Most young cooks dream of achieving the kind of success enjoyed by Charleston's Sean Brock and Philadelphia's Marc Vetri. The pair claims a bounty of hardware, including James Beard Awards. They're captains of burgeoning restaurant empires.
But with the glory comes the complexity of managing it all. Just being a chef in one place can be an 18-hour-per-day job. So how, then, are they supposed to run some restaurants, open new ones, write cookbooks, and train staff? It's not possible to be everywhere at once. And more important, when are they supposed to find time to toy with new ingredients, develop recipes, and then test and refine them?
Dinner hosted by Marc Vetri and Giovanni Rocchio, part of the Taste Fort Lauderdale SeriesDinner hosted by Sean Brock, David McMillan, Frdric Morin, and John Kunkel, part of the NYT Cooking Dinner Series
Such a level of success seems almost a curse for those who can't figure out a way to hold it all together.
For Brock and Vetri, that often means rigorously structured schedules and unfortunately saying no to many food and wine festivals. "You could do one a week for 52 weeks," Vetri says. "I prefer staying in Philly, staying at the restaurants, and working."
But everyone seems to make an exception for South Beach. There's something about escaping bitter winter for seaside drinking. Vetri will pair with Valentino's Giovanni Rocchio for a sold-out dinner during which he'll ply guests with pastrami foie gras on rye toast and his famed lobster spaghetti. It's an iconic dish. Philadelphia Inquirer restaurant critic Craig LaBan described it as "so intensely infused with lobster-ness — the sauce enriched with tomalley and roe, plus a stock fortified with shells — that casual seafood pasta eaters might not love it at first." Still, it's become impossible to resist.
Meanwhile, Brock will partner with David McMillan and Frédéric Morin from Joe Beef's in Montreal. The two are committed to the Greek god Bacchus, the patron saint of excess. On deck is an unbelievable dessert from Brock's grandmother called hillbilly fudge. "It's a superdense black-walnut fudge that actually has Velveeta cheese in it," Brock says. "It was one of those handwritten note cards my grandmother passed along when she passed away."
Other than that, he'll be making what is perhaps one of the South's most iconic dishes: shrimp and grits. But this being Sean Brock, they won't be just any grits.
"I'm going to cook the simplest form of shrimp and grits using this corn that I've saved the seed from 2007 called Jimmy Red," he says. Despite once being a staple of Southern pantries, the varietal has been grown only in small plots in recent years. Brock is well known for trying to restore many of those plant species that have fallen as mass agriculture began growing most of what we're familiar with today.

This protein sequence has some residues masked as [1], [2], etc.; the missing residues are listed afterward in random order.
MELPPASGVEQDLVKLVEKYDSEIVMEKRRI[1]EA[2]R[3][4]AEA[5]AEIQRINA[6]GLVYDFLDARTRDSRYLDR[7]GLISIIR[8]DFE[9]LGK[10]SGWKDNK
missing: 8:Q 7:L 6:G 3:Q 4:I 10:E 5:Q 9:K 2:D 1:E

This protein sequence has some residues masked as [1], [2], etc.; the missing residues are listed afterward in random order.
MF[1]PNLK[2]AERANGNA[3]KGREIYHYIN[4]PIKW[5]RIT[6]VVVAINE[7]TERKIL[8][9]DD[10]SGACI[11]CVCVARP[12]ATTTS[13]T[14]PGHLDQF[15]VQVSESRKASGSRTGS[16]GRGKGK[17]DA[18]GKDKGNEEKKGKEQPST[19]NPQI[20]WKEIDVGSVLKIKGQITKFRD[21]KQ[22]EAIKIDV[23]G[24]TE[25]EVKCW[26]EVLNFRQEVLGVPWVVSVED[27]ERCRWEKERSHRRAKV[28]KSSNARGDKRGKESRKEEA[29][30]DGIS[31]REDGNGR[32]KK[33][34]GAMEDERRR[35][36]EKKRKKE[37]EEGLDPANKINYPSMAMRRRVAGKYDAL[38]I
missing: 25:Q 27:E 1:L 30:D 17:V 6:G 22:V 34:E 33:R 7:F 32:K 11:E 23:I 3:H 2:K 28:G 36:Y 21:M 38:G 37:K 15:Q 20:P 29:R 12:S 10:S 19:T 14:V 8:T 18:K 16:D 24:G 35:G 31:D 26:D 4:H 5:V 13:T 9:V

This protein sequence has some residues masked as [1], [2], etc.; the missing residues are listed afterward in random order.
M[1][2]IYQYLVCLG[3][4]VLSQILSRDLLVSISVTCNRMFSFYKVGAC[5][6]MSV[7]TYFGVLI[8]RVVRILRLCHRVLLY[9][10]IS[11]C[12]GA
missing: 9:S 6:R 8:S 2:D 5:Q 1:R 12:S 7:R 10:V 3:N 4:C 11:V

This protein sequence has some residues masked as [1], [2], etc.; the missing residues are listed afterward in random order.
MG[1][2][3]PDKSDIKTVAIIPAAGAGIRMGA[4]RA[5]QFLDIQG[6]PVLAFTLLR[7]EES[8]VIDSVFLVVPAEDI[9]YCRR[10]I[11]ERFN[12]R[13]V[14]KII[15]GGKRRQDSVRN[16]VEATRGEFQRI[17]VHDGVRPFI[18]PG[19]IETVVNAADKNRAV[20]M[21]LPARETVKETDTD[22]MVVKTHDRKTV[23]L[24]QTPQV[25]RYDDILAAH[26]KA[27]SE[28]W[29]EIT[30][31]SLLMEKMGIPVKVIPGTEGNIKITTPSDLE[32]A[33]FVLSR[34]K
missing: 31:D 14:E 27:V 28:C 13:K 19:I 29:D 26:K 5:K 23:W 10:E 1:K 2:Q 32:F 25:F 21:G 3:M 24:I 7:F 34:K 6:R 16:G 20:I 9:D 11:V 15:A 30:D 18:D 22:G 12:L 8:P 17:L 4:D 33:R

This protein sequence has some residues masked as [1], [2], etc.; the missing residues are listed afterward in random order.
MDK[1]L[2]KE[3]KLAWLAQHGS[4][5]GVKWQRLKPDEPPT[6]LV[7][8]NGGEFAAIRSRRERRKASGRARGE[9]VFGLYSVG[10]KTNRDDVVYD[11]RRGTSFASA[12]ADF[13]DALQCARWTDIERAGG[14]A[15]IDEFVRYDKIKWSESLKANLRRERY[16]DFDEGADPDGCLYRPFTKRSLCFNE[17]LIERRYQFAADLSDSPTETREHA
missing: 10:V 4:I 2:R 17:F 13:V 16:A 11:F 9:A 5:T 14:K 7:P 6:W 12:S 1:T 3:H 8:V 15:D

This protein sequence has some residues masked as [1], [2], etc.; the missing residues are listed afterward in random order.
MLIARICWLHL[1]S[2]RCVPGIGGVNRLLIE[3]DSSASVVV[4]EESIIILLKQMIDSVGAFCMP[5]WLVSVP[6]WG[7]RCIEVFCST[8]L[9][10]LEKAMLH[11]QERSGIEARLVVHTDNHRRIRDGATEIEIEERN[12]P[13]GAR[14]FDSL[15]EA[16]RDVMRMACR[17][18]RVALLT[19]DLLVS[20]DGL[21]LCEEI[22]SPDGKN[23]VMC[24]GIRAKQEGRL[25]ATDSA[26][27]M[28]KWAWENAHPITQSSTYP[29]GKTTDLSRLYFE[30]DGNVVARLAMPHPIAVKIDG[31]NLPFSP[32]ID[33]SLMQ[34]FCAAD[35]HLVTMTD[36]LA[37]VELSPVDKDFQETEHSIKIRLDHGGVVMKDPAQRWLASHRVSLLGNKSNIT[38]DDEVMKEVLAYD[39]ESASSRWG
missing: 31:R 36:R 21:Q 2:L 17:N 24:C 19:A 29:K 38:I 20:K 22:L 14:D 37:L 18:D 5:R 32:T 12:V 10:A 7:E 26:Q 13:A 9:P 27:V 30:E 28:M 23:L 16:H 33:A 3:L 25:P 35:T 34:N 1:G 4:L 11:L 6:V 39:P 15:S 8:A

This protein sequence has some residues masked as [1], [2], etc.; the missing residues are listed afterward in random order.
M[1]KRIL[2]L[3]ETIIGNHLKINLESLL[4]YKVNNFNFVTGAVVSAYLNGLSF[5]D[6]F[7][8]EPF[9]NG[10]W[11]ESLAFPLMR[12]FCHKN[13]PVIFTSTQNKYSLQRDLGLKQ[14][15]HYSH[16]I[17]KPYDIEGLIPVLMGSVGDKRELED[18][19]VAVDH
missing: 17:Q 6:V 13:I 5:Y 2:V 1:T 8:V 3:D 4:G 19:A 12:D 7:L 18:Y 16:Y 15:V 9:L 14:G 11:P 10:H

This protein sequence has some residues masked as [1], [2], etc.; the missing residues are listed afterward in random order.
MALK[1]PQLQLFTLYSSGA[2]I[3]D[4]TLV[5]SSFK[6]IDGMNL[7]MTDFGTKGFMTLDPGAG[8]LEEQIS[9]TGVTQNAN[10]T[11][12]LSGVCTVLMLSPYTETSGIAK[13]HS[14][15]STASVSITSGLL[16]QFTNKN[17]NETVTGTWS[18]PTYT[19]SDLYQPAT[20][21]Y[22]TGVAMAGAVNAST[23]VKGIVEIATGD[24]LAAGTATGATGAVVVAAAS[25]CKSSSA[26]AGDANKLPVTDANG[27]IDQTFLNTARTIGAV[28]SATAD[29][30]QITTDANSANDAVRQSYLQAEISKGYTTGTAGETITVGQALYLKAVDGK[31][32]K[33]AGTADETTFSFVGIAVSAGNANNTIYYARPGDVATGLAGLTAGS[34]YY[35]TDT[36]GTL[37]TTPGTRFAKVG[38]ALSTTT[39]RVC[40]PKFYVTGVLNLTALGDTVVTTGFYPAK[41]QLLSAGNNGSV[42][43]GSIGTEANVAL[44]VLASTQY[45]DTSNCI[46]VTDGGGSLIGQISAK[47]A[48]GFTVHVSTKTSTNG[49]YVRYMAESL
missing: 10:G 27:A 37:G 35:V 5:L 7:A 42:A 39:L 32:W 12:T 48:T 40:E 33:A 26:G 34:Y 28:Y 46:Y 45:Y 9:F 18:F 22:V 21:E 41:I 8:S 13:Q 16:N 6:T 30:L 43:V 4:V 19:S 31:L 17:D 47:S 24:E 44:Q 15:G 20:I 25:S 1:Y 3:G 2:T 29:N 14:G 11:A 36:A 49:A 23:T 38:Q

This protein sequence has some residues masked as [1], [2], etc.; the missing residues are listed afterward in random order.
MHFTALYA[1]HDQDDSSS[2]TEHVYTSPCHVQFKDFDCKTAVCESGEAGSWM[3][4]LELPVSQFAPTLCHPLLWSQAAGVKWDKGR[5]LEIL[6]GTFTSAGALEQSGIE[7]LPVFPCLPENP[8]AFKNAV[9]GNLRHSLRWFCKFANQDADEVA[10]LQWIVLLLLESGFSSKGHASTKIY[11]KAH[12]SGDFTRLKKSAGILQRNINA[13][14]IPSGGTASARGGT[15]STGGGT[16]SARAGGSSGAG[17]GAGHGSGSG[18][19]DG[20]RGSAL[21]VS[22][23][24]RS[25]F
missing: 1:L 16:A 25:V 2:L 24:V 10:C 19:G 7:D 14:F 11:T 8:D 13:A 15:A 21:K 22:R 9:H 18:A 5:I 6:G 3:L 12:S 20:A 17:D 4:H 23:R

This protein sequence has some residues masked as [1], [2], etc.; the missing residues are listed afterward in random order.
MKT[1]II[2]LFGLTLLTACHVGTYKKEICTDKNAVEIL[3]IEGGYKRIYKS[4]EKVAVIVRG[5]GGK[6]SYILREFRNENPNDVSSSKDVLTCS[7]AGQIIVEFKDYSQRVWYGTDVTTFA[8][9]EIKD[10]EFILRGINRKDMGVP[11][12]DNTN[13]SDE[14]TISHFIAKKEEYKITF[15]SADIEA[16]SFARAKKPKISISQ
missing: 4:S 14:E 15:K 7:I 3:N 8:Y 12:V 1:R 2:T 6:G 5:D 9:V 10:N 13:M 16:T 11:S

For Jimmy Red, Brock snaked his way through a labyrinthine collection of farmers and seedsmen until he was introduced to Ted Chewnin, who had saved a few samples that were handed off to Brock. Farmer Greg Johnsman then spent nearly a decade sowing the seed to produce the red-flecked grits. Now they've begun to appear on increasing numbers of Charleston menus. Late last year, an Eater article said the corn is slated to reach cult status thanks to its increasing availability. "When you smell it and taste it for the first time, you get what all the fuss is about," Brock says.
This seems to be the purpose of his work these days. He also oversees five restaurants that stretch from Nashville, where his second outpost of Husk is located, to Atlanta, where his taco shop Minero has planted its second flag. Now his time is dedicated to poring over old cookbooks in search of long-deceased recipes to reanimate or backstopping many of his team's creations.
"I'll guide everyone through the creative process and then adjust if need be, but my guys have been with me so long they're better cooks than I am," Brock says.
Marc Vetri is similarly looking for what comes next. That's because of his highly controversial deal to sell most of his company, save for Vetri Restaurante, to retailing giant Urban Outfitters.
In the days after the deal was announced, both Vetri and Urban were lambasted. Vetri sold out, critics said. Urban didn't know anything about the restaurant business, many claimed. But according to Vetri, the deal got him out of the complex and risky business of looking for new real estate for restaurants.
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"We want to stay on the East Coast and probably open up about one to two places a year," Vetri says. Miami just may be in the offing. At the same time, he says, the marketing staff Urban Outfitters brings to his restaurant is unlike anything he would've been able to assemble himself.
Of course, going corporate doesn't mean he's going to button up and lie back. Vetri has long been known as one of the nation's most outspoken chefs. He criticized food media in the Huffington Post in early 2015 for being "as stale as day-old bread." When Pope Francis made a historic visit to the City of Brotherly Love, Vetri chided Philadelphia for cleaning up for the Holy See but not for its own people.
"I have valid things to say that most likely everybody wants to say anyway and they don't have the balls," Vetri says.
At the same time, he's focused on Danny Meyer's high-profile move to end tipping at his restaurants. "I think it might put them all out of business, but let's let the master give it a whirl," he says. "If he could figure it out, that would be awesome."